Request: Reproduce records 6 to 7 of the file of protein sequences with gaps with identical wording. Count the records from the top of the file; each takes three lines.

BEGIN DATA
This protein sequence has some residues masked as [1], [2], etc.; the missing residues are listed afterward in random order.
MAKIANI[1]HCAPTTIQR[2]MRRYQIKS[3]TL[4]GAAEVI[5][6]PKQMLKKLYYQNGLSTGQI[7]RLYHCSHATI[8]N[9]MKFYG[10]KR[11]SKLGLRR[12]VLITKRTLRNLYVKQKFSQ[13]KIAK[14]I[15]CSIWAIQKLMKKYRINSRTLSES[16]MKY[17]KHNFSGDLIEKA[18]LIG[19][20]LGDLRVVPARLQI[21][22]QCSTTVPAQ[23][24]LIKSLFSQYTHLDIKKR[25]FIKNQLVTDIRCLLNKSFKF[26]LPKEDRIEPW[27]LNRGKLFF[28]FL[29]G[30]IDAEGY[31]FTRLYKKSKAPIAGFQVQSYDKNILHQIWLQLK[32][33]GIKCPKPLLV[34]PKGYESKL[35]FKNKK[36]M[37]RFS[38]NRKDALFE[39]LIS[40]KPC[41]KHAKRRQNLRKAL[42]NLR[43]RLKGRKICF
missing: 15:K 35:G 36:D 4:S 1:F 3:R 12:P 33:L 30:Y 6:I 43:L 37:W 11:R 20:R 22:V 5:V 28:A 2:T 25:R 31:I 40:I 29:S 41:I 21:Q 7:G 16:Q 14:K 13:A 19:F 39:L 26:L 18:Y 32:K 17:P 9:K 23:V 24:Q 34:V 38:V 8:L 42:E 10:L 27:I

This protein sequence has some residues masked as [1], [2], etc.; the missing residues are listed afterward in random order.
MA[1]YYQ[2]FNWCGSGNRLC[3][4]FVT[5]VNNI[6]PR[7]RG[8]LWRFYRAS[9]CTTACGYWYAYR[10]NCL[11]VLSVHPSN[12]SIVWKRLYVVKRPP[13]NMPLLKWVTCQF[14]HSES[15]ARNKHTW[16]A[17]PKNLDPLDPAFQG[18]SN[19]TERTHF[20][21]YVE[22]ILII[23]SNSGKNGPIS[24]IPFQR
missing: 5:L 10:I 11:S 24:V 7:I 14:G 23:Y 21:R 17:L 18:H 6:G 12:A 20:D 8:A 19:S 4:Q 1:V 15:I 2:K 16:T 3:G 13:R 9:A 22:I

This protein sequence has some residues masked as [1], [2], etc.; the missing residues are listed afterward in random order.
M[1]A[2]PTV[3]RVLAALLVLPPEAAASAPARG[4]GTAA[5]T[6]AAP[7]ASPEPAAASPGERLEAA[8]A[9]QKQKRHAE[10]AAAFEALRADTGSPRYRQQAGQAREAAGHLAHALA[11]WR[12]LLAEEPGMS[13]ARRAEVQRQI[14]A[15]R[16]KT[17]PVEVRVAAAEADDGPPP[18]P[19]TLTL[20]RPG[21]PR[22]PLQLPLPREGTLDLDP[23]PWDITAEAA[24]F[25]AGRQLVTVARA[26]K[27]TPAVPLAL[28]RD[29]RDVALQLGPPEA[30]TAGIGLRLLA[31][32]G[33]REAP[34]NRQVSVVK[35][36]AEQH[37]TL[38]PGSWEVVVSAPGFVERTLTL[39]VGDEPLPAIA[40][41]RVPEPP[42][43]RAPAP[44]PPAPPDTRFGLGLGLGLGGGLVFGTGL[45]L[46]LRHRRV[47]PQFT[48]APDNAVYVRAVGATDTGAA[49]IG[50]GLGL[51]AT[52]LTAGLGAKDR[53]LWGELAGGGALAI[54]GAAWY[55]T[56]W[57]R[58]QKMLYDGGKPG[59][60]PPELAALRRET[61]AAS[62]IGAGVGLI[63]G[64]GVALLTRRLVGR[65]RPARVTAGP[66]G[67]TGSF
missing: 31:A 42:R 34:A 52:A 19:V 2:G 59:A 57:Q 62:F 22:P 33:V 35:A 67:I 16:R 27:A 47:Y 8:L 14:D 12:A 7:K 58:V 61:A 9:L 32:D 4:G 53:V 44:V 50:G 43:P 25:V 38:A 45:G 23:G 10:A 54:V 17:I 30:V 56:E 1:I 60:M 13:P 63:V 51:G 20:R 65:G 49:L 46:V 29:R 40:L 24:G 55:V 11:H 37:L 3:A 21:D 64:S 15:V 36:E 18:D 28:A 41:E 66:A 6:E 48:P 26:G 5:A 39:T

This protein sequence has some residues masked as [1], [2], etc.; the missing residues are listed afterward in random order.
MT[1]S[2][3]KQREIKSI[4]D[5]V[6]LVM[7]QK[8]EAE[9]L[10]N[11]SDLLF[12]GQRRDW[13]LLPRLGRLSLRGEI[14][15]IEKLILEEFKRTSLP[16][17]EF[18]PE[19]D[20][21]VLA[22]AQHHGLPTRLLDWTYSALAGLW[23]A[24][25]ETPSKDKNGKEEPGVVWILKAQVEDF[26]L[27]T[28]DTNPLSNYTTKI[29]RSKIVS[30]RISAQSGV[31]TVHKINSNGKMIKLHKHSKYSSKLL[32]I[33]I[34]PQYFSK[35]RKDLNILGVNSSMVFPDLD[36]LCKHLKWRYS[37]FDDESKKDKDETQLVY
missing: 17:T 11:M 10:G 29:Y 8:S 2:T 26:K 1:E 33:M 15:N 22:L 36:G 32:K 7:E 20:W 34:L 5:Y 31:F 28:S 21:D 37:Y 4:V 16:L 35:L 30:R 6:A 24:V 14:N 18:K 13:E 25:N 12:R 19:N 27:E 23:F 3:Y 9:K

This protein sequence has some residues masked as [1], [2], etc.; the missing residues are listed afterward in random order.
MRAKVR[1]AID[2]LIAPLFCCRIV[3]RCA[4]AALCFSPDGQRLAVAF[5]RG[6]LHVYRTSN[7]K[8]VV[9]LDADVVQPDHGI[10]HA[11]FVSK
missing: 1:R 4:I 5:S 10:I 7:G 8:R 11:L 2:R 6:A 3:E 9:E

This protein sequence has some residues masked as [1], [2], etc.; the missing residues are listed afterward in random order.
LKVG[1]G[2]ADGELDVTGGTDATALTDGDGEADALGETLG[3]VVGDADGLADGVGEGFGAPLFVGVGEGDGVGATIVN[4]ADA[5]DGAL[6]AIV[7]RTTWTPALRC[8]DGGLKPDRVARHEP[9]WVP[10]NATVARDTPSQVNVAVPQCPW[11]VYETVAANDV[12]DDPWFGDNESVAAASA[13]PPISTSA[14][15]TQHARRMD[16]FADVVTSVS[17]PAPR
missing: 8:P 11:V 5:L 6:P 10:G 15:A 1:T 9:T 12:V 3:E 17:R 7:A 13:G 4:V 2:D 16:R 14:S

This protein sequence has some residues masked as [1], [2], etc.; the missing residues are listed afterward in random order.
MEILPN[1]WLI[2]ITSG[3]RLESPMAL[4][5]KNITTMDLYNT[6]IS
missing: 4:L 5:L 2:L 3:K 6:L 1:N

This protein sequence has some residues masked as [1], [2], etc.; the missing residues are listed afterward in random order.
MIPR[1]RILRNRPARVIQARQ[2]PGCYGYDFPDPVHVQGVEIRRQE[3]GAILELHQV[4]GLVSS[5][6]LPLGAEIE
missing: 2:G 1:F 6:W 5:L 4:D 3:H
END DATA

This protein sequence has some residues masked as [1], [2], etc.; the missing residues are listed afterward in random order.
LKVG[1]G[2]ADGELDVTGGTDATALTDGDGEADALGETLG[3]VVGDADGLADGVGEGFGAPLFVGVGEGDGVGATIVN[4]ADA[5]DGAL[6]AIV[7]RTTWTPALRC[8]DGGLKPDRVARHEP[9]WVP[10]NATVARDTPSQVNVAVPQCPW[11]VYETVAANDV[12]DDPWFGDNESVAAASA[13]PPISTSA[14][15]TQHARRMD[16]FADVVTSVS[17]PAPR
missing: 8:P 11:V 5:L 6:P 10:G 15:A 1:T 9:T 12:V 3:E 17:R 7:A 13:G 4:V 2:D 16:R 14:S

This protein sequence has some residues masked as [1], [2], etc.; the missing residues are listed afterward in random order.
MEILPN[1]WLI[2]ITSG[3]RLESPMAL[4][5]KNITTMDLYNT[6]IS
missing: 4:L 5:L 2:L 3:K 6:L 1:N